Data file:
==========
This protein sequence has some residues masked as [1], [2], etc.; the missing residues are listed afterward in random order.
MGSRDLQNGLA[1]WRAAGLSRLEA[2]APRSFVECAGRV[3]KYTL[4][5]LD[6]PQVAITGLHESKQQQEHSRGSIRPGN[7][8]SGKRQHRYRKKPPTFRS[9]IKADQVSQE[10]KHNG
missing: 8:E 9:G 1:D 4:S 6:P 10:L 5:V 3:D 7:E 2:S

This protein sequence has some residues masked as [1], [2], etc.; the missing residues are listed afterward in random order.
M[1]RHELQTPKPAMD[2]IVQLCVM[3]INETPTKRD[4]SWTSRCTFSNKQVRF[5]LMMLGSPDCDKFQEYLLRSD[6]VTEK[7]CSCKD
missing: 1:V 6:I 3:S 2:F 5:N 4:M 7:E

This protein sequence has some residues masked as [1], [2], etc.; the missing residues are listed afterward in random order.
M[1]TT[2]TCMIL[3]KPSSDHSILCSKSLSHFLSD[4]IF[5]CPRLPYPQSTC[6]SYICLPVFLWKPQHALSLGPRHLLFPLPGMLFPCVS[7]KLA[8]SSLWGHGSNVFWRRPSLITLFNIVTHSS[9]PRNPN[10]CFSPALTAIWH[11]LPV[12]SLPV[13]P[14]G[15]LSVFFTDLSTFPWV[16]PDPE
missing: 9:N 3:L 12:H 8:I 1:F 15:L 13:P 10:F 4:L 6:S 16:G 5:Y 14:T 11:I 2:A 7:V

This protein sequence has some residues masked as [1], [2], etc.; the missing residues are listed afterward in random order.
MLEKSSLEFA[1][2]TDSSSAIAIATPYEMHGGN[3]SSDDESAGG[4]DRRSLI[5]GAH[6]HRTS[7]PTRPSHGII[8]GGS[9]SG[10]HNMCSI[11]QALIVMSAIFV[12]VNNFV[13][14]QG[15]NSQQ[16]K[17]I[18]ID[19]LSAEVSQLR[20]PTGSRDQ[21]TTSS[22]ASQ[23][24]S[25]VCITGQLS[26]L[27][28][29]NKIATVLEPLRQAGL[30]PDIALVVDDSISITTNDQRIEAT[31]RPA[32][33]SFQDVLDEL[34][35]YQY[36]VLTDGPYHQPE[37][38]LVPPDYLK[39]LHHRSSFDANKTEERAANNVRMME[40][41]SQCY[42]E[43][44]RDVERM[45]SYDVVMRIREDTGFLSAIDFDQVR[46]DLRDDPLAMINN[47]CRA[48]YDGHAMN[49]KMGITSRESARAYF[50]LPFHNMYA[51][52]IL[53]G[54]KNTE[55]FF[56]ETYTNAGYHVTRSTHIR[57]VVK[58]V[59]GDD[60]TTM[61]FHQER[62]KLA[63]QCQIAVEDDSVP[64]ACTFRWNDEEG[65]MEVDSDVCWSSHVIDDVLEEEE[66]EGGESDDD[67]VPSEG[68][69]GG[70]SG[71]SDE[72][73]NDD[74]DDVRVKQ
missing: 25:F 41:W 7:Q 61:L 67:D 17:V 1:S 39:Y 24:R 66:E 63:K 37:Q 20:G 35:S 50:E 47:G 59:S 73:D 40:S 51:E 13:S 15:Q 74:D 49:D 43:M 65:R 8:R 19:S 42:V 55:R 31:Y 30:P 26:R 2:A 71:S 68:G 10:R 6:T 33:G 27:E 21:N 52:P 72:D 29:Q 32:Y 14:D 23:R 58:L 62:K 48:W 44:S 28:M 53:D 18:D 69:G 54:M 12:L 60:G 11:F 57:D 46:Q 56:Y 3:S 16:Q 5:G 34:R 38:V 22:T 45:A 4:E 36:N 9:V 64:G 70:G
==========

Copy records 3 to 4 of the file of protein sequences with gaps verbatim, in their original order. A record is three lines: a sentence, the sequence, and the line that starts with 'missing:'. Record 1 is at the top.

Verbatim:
This protein sequence has some residues masked as [1], [2], etc.; the missing residues are listed afterward in random order.
M[1]TT[2]TCMIL[3]KPSSDHSILCSKSLSHFLSD[4]IF[5]CPRLPYPQSTC[6]SYICLPVFLWKPQHALSLGPRHLLFPLPGMLFPCVS[7]KLA[8]SSLWGHGSNVFWRRPSLITLFNIVTHSS[9]PRNPN[10]CFSPALTAIWH[11]LPV[12]SLPV[13]P[14]G[15]LSVFFTDLSTFPWV[16]PDPE
missing: 9:N 3:L 12:H 8:I 1:F 15:L 13:P 10:F 4:L 6:S 16:G 5:Y 14:T 11:I 2:A 7:V

This protein sequence has some residues masked as [1], [2], etc.; the missing residues are listed afterward in random order.
MLEKSSLEFA[1][2]TDSSSAIAIATPYEMHGGN[3]SSDDESAGG[4]DRRSLI[5]GAH[6]HRTS[7]PTRPSHGII[8]GGS[9]SG[10]HNMCSI[11]QALIVMSAIFV[12]VNNFV[13][14]QG[15]NSQQ[16]K[17]I[18]ID[19]LSAEVSQLR[20]PTGSRDQ[21]TTSS[22]ASQ[23][24]S[25]VCITGQLS[26]L[27][28][29]NKIATVLEPLRQAGL[30]PDIALVVDDSISITTNDQRIEAT[31]RPA[32][33]SFQDVLDEL[34][35]YQY[36]VLTDGPYHQPE[37][38]LVPPDYLK[39]LHHRSSFDANKTEERAANNVRMME[40][41]SQCY[42]E[43][44]RDVERM[45]SYDVVMRIREDTGFLSAIDFDQVR[46]DLRDDPLAMINN[47]CRA[48]YDGHAMN[49]KMGITSRESARAYF[50]LPFHNMYA[51][52]IL[53]G[54]KNTE[55]FF[56]ETYTNAGYHVTRSTHIR[57]VVK[58]V[59]GDD[60]TTM[61]FHQER[62]KLA[63]QCQIAVEDDSVP[64]ACTFRWNDEEG[65]MEVDSDVCWSSHVIDDVLEEEE[66]EGGESDDD[67]VPSEG[68][69]GG[70]SG[71]SDE[72][73]NDD[74]DDVRVKQ
missing: 25:F 41:W 7:Q 61:L 67:D 17:V 1:S 39:Y 24:R 66:E 63:K 37:Q 20:G 35:S 50:E 47:G 59:S 73:D 40:S 51:E 13:S 15:Q 74:D 49:D 43:M 65:R 8:R 19:S 42:V 55:R 31:Y 30:P 26:R 2:A 71:S 68:G 10:R 6:T 33:G 27:E 21:N 52:P 72:D 29:Q 32:Y 14:D 23:R 58:L 62:K 48:W 44:S 28:M 53:D 18:D 69:G 54:M 12:L 60:G 11:F 57:D 46:Q 56:Y 3:S 16:Q 5:G 34:R 38:V 22:T 45:A 4:E 36:N 9:V 64:G 70:G